Aman’s Climate Story


Aman Sharma


New Delhi, India 110057

How are you sensing climate change?

14th November, 2018. I remember looking forward to going to school on Children’s Day, excited to ditch the uniform for my own clothes, and to hang out with my friends without the pressure of classes. As I began to leave for school, my mother barged into my room to tell me my classes had been cancelled. Schools had been shut down in Delhi due to the hazardous and deadly levels of air pollution, which had just crossed 999, the limit for the measuring scale. I remember looking out the window in confusion, and seeing….. nothing. A dense smoky haze shrouded my neighbourhood for as far as I could see, until it merged into the vastness of the rest of the city. ‘Turn on the air purifier!’ my father shouted from his room, and I leapt into action as the sound of my younger brothers coughs echoed in the hallway. That was the first time I felt helpless – even though I was in the comfort of my home, and the arms of my family, there was nothing I could do to fight the problem that had arrived at my backyard.

It was now 2019. I remember planning my summer trip to the city of Udaipur with my family, picking out the parks and national heritage sites we would visit. My mother barged in yet again, almost in a cyclical manner, holding the same expression she had had on her face last year. She told me our trip had to be cancelled – this time, a heatwave had struck India, especially the northern regions. Again, like clockwork, there was a nation-wide shutting down of schools, and this time even deaths in public areas due to heat exposure.

Now, it was 2021, and the covid lockdown had just been lifted. The relief of this lift wasn’t a new feeling for me and neither was the dread of its re-imposition – I had experienced lockdowns every single year I could remember. Due to pollution. Due to heat. Due to a system’s failure to provide me a normal childhood and a safe environment. I remember going to the jungle, my first trip after 2 years of the pandemic, and feeling lost. Where were the birds, the animals, the wildlife I had been watching over the last few years? Where was the forest? It reminded me of an iconic line from an American film, ‘Run, Forrest, run!’ The forest had, truly, run away. Gone. Gone with the lockdown, there was no more forest but spans of dried up trees. Ailing, sad, brown – the place I had once loved and known to be full of birdsong and butterflies now ceased to exist. The birds had all left – Delhi was simply too hot for them, and the animals migrated – no water due to the extreme heat had caused them to relocate. The leopards had left, the flamingoes had left, the bees had left. Life, had left. What was left now was me, and a figment of what once was – a memory of the ‘had been’, and a reminder of the present. Growing up in India bereft of climate privilege, I knew the only power I had was my voice, and I had to use it. I had to be seen. We, people of colour from global south countries, had to be seen. I started headlining a petition on declaring a climate emergency to the Indian government. I guess that was where my climate story started afresh – one where I wasn’t just the victim, but also the hero!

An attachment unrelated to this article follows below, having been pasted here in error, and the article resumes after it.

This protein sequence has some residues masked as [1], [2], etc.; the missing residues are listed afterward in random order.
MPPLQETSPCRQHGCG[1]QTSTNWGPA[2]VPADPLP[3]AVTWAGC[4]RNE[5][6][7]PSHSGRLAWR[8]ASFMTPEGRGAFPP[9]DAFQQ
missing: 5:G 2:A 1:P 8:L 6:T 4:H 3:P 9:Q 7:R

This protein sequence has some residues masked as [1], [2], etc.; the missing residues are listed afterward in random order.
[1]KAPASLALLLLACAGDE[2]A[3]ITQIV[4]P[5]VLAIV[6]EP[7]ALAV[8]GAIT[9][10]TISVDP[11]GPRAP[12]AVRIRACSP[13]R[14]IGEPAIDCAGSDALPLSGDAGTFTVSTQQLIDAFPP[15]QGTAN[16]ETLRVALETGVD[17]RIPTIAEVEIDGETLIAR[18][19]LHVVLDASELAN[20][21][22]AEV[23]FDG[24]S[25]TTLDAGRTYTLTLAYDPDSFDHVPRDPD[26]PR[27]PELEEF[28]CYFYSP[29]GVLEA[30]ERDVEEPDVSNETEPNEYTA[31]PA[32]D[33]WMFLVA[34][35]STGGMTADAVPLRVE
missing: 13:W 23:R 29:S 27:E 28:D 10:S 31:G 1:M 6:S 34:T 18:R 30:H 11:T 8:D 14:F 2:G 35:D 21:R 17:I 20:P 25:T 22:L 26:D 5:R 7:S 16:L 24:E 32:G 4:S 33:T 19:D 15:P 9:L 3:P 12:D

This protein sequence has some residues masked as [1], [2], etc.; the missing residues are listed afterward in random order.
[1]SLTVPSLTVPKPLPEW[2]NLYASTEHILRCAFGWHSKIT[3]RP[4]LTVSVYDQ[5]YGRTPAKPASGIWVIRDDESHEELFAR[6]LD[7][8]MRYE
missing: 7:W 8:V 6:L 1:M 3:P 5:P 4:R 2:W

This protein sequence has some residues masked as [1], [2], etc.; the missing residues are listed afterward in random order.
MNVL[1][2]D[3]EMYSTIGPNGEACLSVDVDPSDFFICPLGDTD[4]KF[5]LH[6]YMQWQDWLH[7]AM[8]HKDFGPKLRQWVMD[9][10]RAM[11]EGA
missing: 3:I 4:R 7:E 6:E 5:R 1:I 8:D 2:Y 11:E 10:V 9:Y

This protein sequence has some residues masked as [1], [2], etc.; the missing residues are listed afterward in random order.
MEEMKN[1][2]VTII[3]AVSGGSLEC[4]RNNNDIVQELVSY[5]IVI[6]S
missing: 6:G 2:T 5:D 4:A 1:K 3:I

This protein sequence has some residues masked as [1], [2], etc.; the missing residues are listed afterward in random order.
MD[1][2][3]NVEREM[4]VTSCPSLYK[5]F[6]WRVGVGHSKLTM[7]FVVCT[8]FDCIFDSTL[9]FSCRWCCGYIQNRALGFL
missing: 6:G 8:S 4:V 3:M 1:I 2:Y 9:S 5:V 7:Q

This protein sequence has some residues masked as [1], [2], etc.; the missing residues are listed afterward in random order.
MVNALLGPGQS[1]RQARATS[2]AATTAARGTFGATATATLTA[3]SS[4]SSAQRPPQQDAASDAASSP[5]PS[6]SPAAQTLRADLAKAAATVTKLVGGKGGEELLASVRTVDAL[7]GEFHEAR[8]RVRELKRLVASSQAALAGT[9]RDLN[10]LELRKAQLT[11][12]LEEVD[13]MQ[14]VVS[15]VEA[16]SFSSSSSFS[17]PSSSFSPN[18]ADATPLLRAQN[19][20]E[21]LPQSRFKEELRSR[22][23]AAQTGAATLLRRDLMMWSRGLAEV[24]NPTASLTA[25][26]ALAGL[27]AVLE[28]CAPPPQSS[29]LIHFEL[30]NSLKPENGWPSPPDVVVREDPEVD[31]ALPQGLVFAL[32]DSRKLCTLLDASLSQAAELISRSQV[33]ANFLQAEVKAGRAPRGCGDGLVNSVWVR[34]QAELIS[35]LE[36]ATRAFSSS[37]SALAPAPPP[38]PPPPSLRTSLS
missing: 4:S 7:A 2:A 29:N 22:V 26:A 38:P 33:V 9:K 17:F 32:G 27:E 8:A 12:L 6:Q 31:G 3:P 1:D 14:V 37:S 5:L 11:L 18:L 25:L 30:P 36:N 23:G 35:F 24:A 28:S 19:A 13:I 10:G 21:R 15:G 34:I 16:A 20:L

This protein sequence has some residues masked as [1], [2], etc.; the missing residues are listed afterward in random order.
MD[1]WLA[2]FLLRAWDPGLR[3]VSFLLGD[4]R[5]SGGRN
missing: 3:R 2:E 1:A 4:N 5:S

How do these changes make you feel?

These changes instilled within me a deep fear of being ‘stuck’. Stuck in a loop of feeling helpless. Having nightmares about climate lockdowns over and over again. Climate anxiety, a term I had only heard of, became something I lived with. But these motivated me to work towards system change, and that work brought me hope. Hope for a brighter future that starts with marginalised communities getting able representation and agency, and having their voice heard in matters that affect them the most.

(I also wrote a song called Go Easy, which describes my struggle of dealing with climate anxiety, and the burden of feeling like you have to ‘save the world’, an overwhelming notion for a child/teenager. This song is a part of the 5 episode documentary Inside Change, where one episode focuses on my climate work. The song tells my climate story, which is why I would love to share/attach it here. While I have written the whole song, I sing from 1:09-1:30, sharing vocals with Grammy’s jury member and singer Justin Michael Williams.)

Drawing of colorful birds landing on the arm of a teenaged boy.
Aman speaking at a climate conference
Aman wearing an N-95 mask, and the surrounding air is very polluted.
Drawing of Aman surrounded by birds and holding an environmental justice advocacy sign.

New Delhi, India 110057

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